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Friday Papers: Libor heat rises for Barclays

And IBM moves into health with gel that aims to zap hospital superbugs.

Friday Papers: Libor heat rises for Barclays

Top stories

  • Financial Times: Senior Barclays managers were dragged further into the Libor scandal on Thursday when a court was told that email evidence suggests top executives knew Barclays was lowballing its submissions to the rate-setting process in November 2007, almost a year earlier than previously disclosed.
  • Financial Times: IBM has developed a new antimicrobial gel designed to fight drug-resistant, hospital-acquired infections by replicating the science it uses to produce semiconductors.
  • The Guardian: David Cameron has taken a swipe at Starbucks as he promised that making business pay its fair share would be one of three key aims of Britain's G8 presidency.
  • The Independent: The South Australian town of Coober Pedy is about to challenge the mighty Saudi Arabia as the world's oil capital – at least if claims it could be sitting on more than $20 trillion of black gold are to be believed.
  • The Daily Telegraph: The Boeing 787 Dreamliner safety investigation took another twist as it emerged that US authorities are talking to a number of whistleblowers over battery failures that have grounded the entire fleet of aircraft.
  • Financial Times: James Gorman, Morgan Stanley chief executive, will take a pay cut for the second year in a row as the bank continues its attempt to boost returns for shareholders.
  • The Daily Telegraph: The Co-operative is all set to close 37 branches; it also confirmed the Britannia name will disappear from the high street.
  • The Independent: The owners of the Channel Tunnel rail link, known as High Speed One (HS1), will launch a refinancing of its £1.5 billion debt mountain.
  • The Independent: The owners of the Channel Tunnel rail link, known as High Speed One (HS1), will launch a refinancing of its £1.5 billion debt mountain.
  • Financial Times: Microsoft’s Windows PC division registered an underlying 11% increase in revenues in the final months of last year after the launch of Windows 8, but its net income of $6.4 billion was down 4%.
  • The Guardian: Microsoft's cash hoard has grown by $5 billion to $68 billion in six months, as the software giant's latest results show its core Windows and Office products remain a must have for business customers.
  • The Independent: Nokia returned to profitability after an 18-month spell in the red, as it posted a pre-tax profit of €375 million in the last three months of 2012, compared with a €974 million loss a year earlier.
  • Financial Times: Starbucks said that its British customers had “stayed loyal” during a quarter when it bowed to public pressure by volunteering to pay more tax in the UK, but it declined to provide specific sales figures for the country.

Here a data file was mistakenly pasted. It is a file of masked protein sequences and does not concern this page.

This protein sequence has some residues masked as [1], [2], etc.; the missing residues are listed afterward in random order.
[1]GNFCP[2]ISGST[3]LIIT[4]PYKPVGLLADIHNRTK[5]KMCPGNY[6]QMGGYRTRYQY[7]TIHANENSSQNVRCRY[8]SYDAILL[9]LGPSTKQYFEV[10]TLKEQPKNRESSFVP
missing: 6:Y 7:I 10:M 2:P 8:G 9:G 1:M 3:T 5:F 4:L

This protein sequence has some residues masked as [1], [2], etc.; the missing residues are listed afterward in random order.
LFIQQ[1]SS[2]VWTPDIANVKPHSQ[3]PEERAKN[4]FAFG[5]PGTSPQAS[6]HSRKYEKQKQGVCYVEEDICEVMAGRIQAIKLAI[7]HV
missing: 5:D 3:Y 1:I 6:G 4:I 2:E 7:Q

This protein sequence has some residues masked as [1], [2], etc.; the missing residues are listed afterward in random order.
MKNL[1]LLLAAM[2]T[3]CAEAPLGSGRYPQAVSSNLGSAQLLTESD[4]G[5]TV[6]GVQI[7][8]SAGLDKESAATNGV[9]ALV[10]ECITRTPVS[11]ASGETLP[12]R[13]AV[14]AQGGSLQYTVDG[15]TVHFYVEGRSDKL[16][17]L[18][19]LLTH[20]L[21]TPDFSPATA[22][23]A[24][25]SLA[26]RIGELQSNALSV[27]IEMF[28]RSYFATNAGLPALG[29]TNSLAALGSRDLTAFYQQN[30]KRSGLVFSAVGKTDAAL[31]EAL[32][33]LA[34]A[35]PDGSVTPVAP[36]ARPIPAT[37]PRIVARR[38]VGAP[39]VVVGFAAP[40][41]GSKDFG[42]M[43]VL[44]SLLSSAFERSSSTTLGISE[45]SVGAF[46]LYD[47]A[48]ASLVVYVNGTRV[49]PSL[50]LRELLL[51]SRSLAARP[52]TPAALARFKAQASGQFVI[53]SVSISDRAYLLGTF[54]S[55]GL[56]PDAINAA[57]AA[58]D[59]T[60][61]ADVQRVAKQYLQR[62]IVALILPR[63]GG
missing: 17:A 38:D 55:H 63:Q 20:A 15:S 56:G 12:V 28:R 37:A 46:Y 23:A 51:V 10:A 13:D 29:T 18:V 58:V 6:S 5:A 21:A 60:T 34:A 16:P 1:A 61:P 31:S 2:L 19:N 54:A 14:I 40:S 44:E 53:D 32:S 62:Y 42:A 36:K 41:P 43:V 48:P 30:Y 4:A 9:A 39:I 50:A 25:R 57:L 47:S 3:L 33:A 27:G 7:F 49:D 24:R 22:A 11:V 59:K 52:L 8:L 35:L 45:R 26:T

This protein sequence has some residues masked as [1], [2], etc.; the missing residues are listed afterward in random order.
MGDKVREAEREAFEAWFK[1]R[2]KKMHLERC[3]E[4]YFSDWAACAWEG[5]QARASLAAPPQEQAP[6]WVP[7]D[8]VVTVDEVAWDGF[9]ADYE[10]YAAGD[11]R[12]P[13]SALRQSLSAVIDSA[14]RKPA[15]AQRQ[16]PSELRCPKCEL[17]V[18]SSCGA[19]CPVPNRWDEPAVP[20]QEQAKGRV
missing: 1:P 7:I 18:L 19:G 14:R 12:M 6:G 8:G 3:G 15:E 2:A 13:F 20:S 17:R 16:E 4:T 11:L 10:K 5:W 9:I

• Financial Times: Twitter, the company that encouraged users to restrict their thoughts to 140 characters, has launched a video supplement to its service that restricts footage to six seconds in length.
  • Financial Times: Falling passenger yields and continuing merger costs pushed United Continental, the world’s largest airline by revenues, into a $620 million net loss for the fourth quarter.

Business and economics

  • Financial Times: US President Barack Obama has nominated Mary Jo White, a former federal prosecutor and prominent corporate defence lawyer, to lead the Securities and Exchange Commission.
  • Financial Times: Japan’s trade deficit nearly tripled in 2012 to $77 billion, an unprecedented shortfall for the traditional export powerhouse.
  • The Guardian: George Osborne insists he will press ahead with the government's austerity plans despite a warning from the International Monetary Fund that the chancellor should slow the pace of cuts.
  • Financial Times: Mario Monti, Italy’s prime minister, was forced to offer to recall parliament on Thursday amid questions about his government’s handling of the financial crisis at Monte dei Paschi di Siena, which has requested a second state bailout, and the role of the central bank.
  • The Daily Telegraph: The return of confidence and healthy growth in the US risks setting off a "bond crash" comparable to 1994 and triggering a string of upsets across the world, Bank of America has warned.
  • Financial Times: Angela Merkel, the German chancellor, said the core eurozone countries should not be a “closed shop” to countries like the UK.
  • The Guardian: Almost six million people in recession-plagued, austerity-hit Spain are out of work, taking the jobless rate to more than 26% of the workforce.
  • The Independent: FTSE 250 group St James's Place, which sells products to people with at least £100,000 to invest, saw new business sales rise 46% to £223.8 million.
  • The Daily Telegraph: Oil company EnQuest is the latest company to turn directly to households for financing, offering to pay 5.5% a year for 10 years.
  • Financial Times: AT&T, the US telecoms group, reported flat fourth-quarter revenues and a $3.9 billion net loss despite strong wireless revenue growth and record smartphone sales including the sale of 8.6 million Apple iPhones.